29. 29. XML “It might be fairer to say that many of the things Ted Nelson thinks are important tend to fall outside the scope of things XML is very good for. Certainly the question of the technically correct way to do persistent linking, annotations, etc. in XML documents (or the WWW in general, for that matter) is still open to debate, despite HyTime, TEI, Xlink, etc. ...” "Ted's place in history is secure because he asked more important questions than just about anybody. I think he usually offered the wrong answers, but questions are more important.“ (Tim Bray)
  30. 30. One exemple: Google • The assemblage produced by Google (which rests on measures, infrastructure, database tools, business models, etc.) partially transforms the Web into a hypertext. • When Google launches its crawlers which then invoke resources and dereference representations that are kept in it index. • These representations are treated as stables pages (ignoring content negotiation for example) bounded to one another through their incoming links. • Google « networks » the naming system of the Web thanks to its algorithms (the PageRank and all those that now support it).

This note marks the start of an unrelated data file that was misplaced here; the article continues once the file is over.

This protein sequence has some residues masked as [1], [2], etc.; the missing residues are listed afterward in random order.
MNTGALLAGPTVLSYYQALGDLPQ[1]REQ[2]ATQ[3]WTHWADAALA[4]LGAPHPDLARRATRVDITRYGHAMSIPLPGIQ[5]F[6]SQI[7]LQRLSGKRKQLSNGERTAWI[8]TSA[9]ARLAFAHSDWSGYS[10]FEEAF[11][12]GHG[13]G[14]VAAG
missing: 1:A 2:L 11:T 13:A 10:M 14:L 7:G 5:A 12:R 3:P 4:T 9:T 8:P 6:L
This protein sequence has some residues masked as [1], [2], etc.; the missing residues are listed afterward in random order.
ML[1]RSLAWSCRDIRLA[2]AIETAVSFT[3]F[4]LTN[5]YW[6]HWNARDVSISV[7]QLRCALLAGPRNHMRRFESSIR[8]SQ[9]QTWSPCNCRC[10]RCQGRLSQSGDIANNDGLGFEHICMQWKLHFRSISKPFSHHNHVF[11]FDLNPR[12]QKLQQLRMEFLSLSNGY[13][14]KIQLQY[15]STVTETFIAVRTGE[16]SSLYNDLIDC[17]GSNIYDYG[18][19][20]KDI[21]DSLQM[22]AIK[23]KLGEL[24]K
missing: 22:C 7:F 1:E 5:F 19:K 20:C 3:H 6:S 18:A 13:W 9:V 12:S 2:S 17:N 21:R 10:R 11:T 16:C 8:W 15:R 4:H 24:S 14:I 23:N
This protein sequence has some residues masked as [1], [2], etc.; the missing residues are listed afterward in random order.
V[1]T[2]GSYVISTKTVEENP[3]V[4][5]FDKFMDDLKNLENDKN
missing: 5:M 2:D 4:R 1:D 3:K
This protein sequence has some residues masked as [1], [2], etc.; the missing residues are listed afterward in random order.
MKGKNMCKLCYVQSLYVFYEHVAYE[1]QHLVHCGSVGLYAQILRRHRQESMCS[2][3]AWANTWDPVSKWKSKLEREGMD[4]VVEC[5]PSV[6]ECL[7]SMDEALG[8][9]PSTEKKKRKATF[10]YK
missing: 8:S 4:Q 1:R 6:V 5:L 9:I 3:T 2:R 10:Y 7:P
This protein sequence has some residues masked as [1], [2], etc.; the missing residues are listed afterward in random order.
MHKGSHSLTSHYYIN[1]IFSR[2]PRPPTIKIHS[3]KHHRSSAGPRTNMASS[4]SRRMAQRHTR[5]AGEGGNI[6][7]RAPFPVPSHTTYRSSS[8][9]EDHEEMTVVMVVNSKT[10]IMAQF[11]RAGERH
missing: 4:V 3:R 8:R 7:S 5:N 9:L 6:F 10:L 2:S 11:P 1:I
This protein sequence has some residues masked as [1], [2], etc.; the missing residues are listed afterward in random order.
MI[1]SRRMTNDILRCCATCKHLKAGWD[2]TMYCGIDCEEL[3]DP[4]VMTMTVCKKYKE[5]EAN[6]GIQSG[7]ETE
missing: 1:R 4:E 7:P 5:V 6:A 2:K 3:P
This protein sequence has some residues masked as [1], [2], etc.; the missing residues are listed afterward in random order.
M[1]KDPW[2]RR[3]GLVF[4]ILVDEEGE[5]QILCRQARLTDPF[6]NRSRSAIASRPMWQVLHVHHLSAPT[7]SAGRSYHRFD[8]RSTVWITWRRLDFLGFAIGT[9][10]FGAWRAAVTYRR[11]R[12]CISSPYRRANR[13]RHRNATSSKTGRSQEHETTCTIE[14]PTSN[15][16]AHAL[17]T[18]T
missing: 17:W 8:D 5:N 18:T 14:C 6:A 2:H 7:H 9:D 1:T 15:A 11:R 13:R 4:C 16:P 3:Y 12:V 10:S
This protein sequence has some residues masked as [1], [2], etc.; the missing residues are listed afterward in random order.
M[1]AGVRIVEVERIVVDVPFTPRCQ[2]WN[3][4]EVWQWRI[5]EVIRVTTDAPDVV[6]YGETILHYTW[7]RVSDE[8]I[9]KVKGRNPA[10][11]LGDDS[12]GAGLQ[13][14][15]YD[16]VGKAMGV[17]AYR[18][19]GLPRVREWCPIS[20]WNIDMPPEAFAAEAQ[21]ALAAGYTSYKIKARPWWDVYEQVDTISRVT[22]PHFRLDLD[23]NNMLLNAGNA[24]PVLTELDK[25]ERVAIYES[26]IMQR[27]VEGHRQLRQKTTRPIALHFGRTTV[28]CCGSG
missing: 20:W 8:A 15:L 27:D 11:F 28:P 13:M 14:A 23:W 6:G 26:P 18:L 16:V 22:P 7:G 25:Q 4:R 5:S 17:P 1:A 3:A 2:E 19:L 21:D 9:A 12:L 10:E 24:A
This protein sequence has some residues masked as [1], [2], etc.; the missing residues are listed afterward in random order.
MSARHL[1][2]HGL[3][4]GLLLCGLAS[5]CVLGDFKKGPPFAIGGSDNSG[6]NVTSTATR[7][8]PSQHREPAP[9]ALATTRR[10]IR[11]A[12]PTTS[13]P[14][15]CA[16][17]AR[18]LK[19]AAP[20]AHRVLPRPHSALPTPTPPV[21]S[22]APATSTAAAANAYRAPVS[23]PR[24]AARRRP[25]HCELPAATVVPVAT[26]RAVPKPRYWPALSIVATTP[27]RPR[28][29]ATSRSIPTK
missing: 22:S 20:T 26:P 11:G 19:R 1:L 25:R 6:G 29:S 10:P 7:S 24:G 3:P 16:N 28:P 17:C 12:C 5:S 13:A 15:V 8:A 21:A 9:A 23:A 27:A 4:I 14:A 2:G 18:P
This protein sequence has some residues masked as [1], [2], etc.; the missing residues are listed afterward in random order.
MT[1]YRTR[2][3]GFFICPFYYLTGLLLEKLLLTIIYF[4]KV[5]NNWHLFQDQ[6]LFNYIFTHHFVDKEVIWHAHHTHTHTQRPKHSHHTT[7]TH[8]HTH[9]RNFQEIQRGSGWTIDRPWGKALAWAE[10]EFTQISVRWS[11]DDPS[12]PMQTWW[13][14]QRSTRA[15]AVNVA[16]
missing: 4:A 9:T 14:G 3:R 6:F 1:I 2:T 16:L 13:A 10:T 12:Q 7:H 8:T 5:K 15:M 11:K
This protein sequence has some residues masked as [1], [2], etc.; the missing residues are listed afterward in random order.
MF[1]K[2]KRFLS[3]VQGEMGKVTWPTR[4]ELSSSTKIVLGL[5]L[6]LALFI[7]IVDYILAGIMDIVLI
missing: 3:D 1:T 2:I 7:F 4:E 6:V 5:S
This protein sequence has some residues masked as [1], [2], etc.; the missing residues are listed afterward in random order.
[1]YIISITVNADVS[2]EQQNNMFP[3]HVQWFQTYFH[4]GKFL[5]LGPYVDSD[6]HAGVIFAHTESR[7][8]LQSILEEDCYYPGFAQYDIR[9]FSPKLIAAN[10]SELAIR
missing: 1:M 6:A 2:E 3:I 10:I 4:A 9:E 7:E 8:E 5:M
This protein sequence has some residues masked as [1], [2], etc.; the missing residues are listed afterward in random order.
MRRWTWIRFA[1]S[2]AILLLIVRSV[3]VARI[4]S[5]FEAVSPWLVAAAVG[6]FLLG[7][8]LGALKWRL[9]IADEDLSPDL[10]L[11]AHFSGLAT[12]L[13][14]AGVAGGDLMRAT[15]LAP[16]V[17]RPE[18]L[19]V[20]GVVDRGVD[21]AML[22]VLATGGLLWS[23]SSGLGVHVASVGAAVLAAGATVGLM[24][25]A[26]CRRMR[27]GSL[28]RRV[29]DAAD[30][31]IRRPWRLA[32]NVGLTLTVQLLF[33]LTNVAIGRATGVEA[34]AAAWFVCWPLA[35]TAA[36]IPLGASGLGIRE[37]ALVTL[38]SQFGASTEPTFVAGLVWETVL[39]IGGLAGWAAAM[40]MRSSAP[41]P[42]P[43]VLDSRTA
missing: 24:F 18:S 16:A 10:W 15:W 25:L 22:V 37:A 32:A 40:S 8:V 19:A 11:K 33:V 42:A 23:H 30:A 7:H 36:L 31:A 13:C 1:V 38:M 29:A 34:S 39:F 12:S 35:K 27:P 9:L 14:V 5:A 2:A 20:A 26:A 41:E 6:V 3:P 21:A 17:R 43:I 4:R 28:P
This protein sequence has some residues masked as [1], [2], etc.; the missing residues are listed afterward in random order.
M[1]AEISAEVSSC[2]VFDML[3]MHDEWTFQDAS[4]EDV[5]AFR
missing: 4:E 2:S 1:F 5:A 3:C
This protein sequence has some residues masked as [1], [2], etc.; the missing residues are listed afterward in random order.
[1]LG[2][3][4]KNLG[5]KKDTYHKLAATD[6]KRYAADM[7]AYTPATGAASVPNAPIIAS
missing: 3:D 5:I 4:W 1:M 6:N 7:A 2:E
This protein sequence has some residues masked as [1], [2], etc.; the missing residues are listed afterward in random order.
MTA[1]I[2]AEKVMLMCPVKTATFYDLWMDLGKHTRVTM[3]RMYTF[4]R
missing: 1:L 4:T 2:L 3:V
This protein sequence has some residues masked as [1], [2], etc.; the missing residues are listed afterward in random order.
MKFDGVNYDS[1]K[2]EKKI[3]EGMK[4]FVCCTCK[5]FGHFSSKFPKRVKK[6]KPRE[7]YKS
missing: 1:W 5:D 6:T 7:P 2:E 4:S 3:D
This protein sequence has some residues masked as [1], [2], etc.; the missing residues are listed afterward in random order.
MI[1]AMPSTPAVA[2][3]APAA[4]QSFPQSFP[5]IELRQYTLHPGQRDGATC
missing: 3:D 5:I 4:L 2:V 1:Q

31. 31. • Once pages are inside an centralized index, one can safely establish relations among them by using links instead of just pointers. • Of course this is a very partial stabilization of the living Web in Google’s index but a very efficient one performed through the usage of tools such as MapReduce. Crédits illustration : Aurélien Bénel
  32. 32. multiple Web experiences • personalized answer and lost reference • machine learning and filter bubble • loosing the universality of the resource / multiplying representations